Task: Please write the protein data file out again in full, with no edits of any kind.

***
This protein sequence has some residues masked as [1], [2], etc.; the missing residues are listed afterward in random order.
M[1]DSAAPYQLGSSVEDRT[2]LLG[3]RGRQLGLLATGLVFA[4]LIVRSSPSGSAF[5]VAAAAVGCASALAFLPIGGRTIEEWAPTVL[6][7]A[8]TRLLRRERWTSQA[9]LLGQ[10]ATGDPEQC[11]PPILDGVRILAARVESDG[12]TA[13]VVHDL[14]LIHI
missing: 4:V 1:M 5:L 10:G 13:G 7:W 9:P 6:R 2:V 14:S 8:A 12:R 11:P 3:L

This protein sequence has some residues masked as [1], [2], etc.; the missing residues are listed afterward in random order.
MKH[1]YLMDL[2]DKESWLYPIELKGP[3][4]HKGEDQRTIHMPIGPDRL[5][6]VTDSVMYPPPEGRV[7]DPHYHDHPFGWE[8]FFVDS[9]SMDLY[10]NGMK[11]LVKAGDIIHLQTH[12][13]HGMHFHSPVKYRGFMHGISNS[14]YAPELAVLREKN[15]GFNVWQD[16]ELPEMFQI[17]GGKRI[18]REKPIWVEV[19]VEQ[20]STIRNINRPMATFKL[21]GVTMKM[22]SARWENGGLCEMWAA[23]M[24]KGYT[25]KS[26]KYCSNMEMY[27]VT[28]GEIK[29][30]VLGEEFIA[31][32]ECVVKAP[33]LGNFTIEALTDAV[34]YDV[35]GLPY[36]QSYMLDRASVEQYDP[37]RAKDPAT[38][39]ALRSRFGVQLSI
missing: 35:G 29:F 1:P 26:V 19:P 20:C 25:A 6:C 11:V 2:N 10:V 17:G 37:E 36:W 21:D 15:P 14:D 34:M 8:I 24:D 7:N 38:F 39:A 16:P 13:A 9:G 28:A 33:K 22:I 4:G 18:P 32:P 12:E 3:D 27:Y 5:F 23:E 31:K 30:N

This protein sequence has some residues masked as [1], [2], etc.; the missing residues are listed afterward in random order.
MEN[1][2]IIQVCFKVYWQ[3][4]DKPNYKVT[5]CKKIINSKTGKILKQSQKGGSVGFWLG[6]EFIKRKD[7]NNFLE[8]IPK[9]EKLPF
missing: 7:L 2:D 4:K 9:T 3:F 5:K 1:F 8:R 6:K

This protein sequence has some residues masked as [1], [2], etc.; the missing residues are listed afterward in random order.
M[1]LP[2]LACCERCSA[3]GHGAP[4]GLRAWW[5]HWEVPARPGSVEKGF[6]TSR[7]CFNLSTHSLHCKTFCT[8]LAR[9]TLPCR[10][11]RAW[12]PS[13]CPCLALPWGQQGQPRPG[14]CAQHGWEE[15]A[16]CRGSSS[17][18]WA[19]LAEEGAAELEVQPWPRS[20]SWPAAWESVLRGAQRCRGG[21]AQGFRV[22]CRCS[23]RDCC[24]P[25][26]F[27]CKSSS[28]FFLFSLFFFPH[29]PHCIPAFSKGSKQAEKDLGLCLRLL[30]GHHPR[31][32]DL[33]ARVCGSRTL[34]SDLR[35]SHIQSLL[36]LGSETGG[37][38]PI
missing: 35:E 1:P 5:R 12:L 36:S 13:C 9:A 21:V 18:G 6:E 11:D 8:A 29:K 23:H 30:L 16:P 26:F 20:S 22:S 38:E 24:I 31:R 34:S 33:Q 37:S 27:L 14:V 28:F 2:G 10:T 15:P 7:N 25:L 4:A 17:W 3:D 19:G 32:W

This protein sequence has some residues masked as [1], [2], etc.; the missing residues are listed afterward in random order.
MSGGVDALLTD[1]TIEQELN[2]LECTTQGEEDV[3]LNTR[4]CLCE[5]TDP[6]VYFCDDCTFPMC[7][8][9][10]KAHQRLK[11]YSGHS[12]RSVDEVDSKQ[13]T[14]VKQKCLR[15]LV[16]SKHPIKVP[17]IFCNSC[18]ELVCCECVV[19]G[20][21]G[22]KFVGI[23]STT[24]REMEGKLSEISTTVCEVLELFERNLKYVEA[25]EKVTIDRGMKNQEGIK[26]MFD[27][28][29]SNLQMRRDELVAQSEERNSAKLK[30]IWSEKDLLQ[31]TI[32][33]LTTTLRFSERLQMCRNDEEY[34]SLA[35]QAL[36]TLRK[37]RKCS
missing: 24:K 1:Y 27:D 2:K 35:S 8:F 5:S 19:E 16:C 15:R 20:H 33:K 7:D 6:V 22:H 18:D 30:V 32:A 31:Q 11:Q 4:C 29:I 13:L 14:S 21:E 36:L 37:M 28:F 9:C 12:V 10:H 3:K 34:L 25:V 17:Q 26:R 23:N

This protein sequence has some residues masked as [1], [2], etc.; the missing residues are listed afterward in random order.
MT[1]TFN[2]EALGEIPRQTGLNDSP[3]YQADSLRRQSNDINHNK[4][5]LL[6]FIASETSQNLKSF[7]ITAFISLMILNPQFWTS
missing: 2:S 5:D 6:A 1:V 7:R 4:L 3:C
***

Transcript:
This protein sequence has some residues masked as [1], [2], etc.; the missing residues are listed afterward in random order.
M[1]DSAAPYQLGSSVEDRT[2]LLG[3]RGRQLGLLATGLVFA[4]LIVRSSPSGSAF[5]VAAAAVGCASALAFLPIGGRTIEEWAPTVL[6][7]A[8]TRLLRRERWTSQA[9]LLGQ[10]ATGDPEQC[11]PPILDGVRILAARVESDG[12]TA[13]VVHDL[14]LIHI
missing: 4:V 1:M 5:L 10:G 13:G 7:W 9:P 6:R 2:V 14:S 8:A 12:R 11:P 3:L

This protein sequence has some residues masked as [1], [2], etc.; the missing residues are listed afterward in random order.
MKH[1]YLMDL[2]DKESWLYPIELKGP[3][4]HKGEDQRTIHMPIGPDRL[5][6]VTDSVMYPPPEGRV[7]DPHYHDHPFGWE[8]FFVDS[9]SMDLY[10]NGMK[11]LVKAGDIIHLQTH[12][13]HGMHFHSPVKYRGFMHGISNS[14]YAPELAVLREKN[15]GFNVWQD[16]ELPEMFQI[17]GGKRI[18]REKPIWVEV[19]VEQ[20]STIRNINRPMATFKL[21]GVTMKM[22]SARWENGGLCEMWAA[23]M[24]KGYT[25]KS[26]KYCSNMEMY[27]VT[28]GEIK[29][30]VLGEEFIA[31][32]ECVVKAP[33]LGNFTIEALTDAV[34]YDV[35]GLPY[36]QSYMLDRASVEQYDP[37]RAKDPAT[38][39]ALRSRFGVQLSI
missing: 35:G 29:F 1:P 26:V 19:P 20:C 25:A 6:C 11:V 2:N 10:V 17:G 37:E 36:W 21:D 15:P 14:D 34:M 8:I 24:D 7:N 38:F 39:A 16:P 13:A 9:G 28:A 33:K 22:I 4:G 18:P 32:P 12:E 3:D 27:Y 5:F 23:E 31:K 30:N

This protein sequence has some residues masked as [1], [2], etc.; the missing residues are listed afterward in random order.
MEN[1][2]IIQVCFKVYWQ[3][4]DKPNYKVT[5]CKKIINSKTGKILKQSQKGGSVGFWLG[6]EFIKRKD[7]NNFLE[8]IPK[9]EKLPF
missing: 7:L 2:D 4:K 9:T 3:F 5:K 1:F 8:R 6:K

This protein sequence has some residues masked as [1], [2], etc.; the missing residues are listed afterward in random order.
M[1]LP[2]LACCERCSA[3]GHGAP[4]GLRAWW[5]HWEVPARPGSVEKGF[6]TSR[7]CFNLSTHSLHCKTFCT[8]LAR[9]TLPCR[10][11]RAW[12]PS[13]CPCLALPWGQQGQPRPG[14]CAQHGWEE[15]A[16]CRGSSS[17][18]WA[19]LAEEGAAELEVQPWPRS[20]SWPAAWESVLRGAQRCRGG[21]AQGFRV[22]CRCS[23]RDCC[24]P[25][26]F[27]CKSSS[28]FFLFSLFFFPH[29]PHCIPAFSKGSKQAEKDLGLCLRLL[30]GHHPR[31][32]DL[33]ARVCGSRTL[34]SDLR[35]SHIQSLL[36]LGSETGG[37][38]PI
missing: 35:E 1:P 5:R 12:L 36:S 13:C 9:A 21:V 18:G 6:E 11:D 8:A 29:K 23:H 30:L 16:P 26:F 20:S 22:S 38:E 24:I 31:R 34:S 33:Q 37:S 27:L 14:V 28:F 2:G 10:T 15:P 7:N 25:L 4:A 17:W 3:D 19:G 32:W

This protein sequence has some residues masked as [1], [2], etc.; the missing residues are listed afterward in random order.
MSGGVDALLTD[1]TIEQELN[2]LECTTQGEEDV[3]LNTR[4]CLCE[5]TDP[6]VYFCDDCTFPMC[7][8][9][10]KAHQRLK[11]YSGHS[12]RSVDEVDSKQ[13]T[14]VKQKCLR[15]LV[16]SKHPIKVP[17]IFCNSC[18]ELVCCECVV[19]G[20][21]G[22]KFVGI[23]STT[24]REMEGKLSEISTTVCEVLELFERNLKYVEA[25]EKVTIDRGMKNQEGIK[26]MFD[27][28][29]SNLQMRRDELVAQSEERNSAKLK[30]IWSEKDLLQ[31]TI[32][33]LTTTLRFSERLQMCRNDEEY[34]SLA[35]QAL[36]TLRK[37]RKCS
missing: 24:K 1:Y 27:D 2:K 35:S 8:F 5:S 19:E 16:C 15:R 20:H 33:K 7:D 6:V 22:H 18:D 30:V 32:A 31:Q 11:Q 4:C 29:I 13:L 14:S 21:E 36:L 37:M 28:F 9:C 12:V 10:H 3:K 34:L 25:V 17:Q 26:R 23:N

This protein sequence has some residues masked as [1], [2], etc.; the missing residues are listed afterward in random order.
MT[1]TFN[2]EALGEIPRQTGLNDSP[3]YQADSLRRQSNDINHNK[4][5]LL[6]FIASETSQNLKSF[7]ITAFISLMILNPQFWTS
missing: 2:S 5:D 6:A 1:V 7:R 4:L 3:C